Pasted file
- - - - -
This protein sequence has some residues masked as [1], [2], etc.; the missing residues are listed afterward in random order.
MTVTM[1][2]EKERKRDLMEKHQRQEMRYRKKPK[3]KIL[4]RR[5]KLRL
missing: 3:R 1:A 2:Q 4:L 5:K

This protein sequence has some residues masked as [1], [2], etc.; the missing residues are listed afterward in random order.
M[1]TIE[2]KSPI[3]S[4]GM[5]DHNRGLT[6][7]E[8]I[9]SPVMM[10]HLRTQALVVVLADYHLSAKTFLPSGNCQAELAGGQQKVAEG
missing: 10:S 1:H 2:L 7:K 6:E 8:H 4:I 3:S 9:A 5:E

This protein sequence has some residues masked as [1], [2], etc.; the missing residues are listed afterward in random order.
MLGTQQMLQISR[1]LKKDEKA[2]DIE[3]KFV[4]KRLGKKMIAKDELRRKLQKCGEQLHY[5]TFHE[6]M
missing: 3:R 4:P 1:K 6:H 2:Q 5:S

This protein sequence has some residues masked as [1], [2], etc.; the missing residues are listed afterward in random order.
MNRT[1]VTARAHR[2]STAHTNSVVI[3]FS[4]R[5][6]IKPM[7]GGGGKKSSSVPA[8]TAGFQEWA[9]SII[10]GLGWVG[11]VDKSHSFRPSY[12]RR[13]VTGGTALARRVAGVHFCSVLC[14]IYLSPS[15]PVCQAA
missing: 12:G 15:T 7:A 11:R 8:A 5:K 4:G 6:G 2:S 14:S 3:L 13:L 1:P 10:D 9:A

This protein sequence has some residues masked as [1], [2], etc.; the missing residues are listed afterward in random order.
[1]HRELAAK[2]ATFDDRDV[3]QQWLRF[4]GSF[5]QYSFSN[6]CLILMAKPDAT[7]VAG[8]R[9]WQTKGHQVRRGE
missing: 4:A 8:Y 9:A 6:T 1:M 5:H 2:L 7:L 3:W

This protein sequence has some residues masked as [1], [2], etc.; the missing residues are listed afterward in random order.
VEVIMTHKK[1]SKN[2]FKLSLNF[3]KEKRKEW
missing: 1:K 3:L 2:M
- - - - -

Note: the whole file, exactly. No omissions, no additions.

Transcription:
This protein sequence has some residues masked as [1], [2], etc.; the missing residues are listed afterward in random order.
MTVTM[1][2]EKERKRDLMEKHQRQEMRYRKKPK[3]KIL[4]RR[5]KLRL
missing: 3:R 1:A 2:Q 4:L 5:K

This protein sequence has some residues masked as [1], [2], etc.; the missing residues are listed afterward in random order.
M[1]TIE[2]KSPI[3]S[4]GM[5]DHNRGLT[6][7]E[8]I[9]SPVMM[10]HLRTQALVVVLADYHLSAKTFLPSGNCQAELAGGQQKVAEG
missing: 10:S 1:H 2:L 7:K 6:E 8:H 4:I 3:S 9:A 5:E

This protein sequence has some residues masked as [1], [2], etc.; the missing residues are listed afterward in random order.
MLGTQQMLQISR[1]LKKDEKA[2]DIE[3]KFV[4]KRLGKKMIAKDELRRKLQKCGEQLHY[5]TFHE[6]M
missing: 3:R 4:P 1:K 6:H 2:Q 5:S

This protein sequence has some residues masked as [1], [2], etc.; the missing residues are listed afterward in random order.
MNRT[1]VTARAHR[2]STAHTNSVVI[3]FS[4]R[5][6]IKPM[7]GGGGKKSSSVPA[8]TAGFQEWA[9]SII[10]GLGWVG[11]VDKSHSFRPSY[12]RR[13]VTGGTALARRVAGVHFCSVLC[14]IYLSPS[15]PVCQAA
missing: 12:G 15:T 7:A 11:R 8:A 5:K 4:G 6:G 2:S 14:S 3:L 13:L 1:P 10:D 9:A

This protein sequence has some residues masked as [1], [2], etc.; the missing residues are listed afterward in random order.
[1]HRELAAK[2]ATFDDRDV[3]QQWLRF[4]GSF[5]QYSFSN[6]CLILMAKPDAT[7]VAG[8]R[9]WQTKGHQVRRGE
missing: 4:A 8:Y 9:A 6:T 1:M 5:H 2:L 7:L 3:W

This protein sequence has some residues masked as [1], [2], etc.; the missing residues are listed afterward in random order.
VEVIMTHKK[1]SKN[2]FKLSLNF[3]KEKRKEW
missing: 1:K 3:L 2:M